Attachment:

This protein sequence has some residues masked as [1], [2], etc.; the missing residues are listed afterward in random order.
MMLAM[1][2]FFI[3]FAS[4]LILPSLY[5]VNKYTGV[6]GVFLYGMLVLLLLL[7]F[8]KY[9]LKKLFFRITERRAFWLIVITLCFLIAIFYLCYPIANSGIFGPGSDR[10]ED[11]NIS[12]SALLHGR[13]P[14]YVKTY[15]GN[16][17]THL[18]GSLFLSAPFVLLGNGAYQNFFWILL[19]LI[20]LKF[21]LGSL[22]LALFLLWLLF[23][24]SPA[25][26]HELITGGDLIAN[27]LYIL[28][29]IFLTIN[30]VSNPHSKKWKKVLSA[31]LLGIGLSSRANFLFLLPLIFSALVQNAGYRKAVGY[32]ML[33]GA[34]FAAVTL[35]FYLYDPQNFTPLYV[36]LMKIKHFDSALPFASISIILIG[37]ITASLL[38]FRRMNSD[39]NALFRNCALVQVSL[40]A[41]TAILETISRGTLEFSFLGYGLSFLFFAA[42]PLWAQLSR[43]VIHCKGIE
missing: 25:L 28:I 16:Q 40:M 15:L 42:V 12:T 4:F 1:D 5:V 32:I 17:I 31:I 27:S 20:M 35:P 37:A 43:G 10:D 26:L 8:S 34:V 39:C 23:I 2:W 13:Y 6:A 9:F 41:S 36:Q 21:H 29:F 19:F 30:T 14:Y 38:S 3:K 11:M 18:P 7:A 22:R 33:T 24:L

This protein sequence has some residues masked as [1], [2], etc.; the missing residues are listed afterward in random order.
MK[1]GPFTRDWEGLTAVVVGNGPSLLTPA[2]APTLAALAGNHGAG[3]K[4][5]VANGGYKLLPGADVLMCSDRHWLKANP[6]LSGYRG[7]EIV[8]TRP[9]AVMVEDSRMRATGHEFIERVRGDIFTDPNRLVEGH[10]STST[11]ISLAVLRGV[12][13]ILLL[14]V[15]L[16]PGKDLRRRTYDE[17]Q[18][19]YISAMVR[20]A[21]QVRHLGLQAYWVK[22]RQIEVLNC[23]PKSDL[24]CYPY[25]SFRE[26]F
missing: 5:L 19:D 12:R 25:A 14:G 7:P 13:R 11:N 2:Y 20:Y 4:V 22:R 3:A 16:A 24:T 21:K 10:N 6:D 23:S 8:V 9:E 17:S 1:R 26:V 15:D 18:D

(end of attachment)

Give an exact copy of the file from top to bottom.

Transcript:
This protein sequence has some residues masked as [1], [2], etc.; the missing residues are listed afterward in random order.
MMLAM[1][2]FFI[3]FAS[4]LILPSLY[5]VNKYTGV[6]GVFLYGMLVLLLLL[7]F[8]KY[9]LKKLFFRITERRAFWLIVITLCFLIAIFYLCYPIANSGIFGPGSDR[10]ED[11]NIS[12]SALLHGR[13]P[14]YVKTY[15]GN[16][17]THL[18]GSLFLSAPFVLLGNGAYQNFFWILL[19]LI[20]LKF[21]LGSL[22]LALFLLWLLF[23][24]SPA[25][26]HELITGGDLIAN[27]LYIL[28][29]IFLTIN[30]VSNPHSKKWKKVLSA[31]LLGIGLSSRANFLFLLPLIFSALVQNAGYRKAVGY[32]ML[33]GA[34]FAAVTL[35]FYLYDPQNFTPLYV[36]LMKIKHFDSALPFASISIILIG[37]ITASLL[38]FRRMNSD[39]NALFRNCALVQVSL[40]A[41]TAILETISRGTLEFSFLGYGLSFLFFAA[42]PLWAQLSR[43]VIHCKGIE
missing: 25:L 28:I 16:Q 40:M 15:L 42:V 12:T 4:F 1:D 5:V 32:I 17:I 31:I 27:S 20:M 35:P 37:A 43:G 10:D 26:L 8:S 34:V 39:C 23:I 2:W 13:Y 6:A 9:F 41:S 36:Q 21:H 29:F 19:F 30:T 14:Y 38:S 3:K 11:M 18:P 7:A 22:R 33:T 24:L

This protein sequence has some residues masked as [1], [2], etc.; the missing residues are listed afterward in random order.
MK[1]GPFTRDWEGLTAVVVGNGPSLLTPA[2]APTLAALAGNHGAG[3]K[4][5]VANGGYKLLPGADVLMCSDRHWLKANP[6]LSGYRG[7]EIV[8]TRP[9]AVMVEDSRMRATGHEFIERVRGDIFTDPNRLVEGH[10]STST[11]ISLAVLRGV[12][13]ILLL[14]V[15]L[16]PGKDLRRRTYDE[17]Q[18][19]YISAMVR[20]A[21]QVRHLGLQAYWVK[22]RQIEVLNC[23]PKSDL[24]CYPY[25]SFRE[26]F
missing: 5:L 19:D 12:R 25:A 14:G 7:P 13:R 11:N 2:Y 20:Y 4:V 22:R 3:A 16:A 24:T 21:K 10:N 6:D 23:S 8:V 9:E 17:S 1:R 26:V 15:D 18:D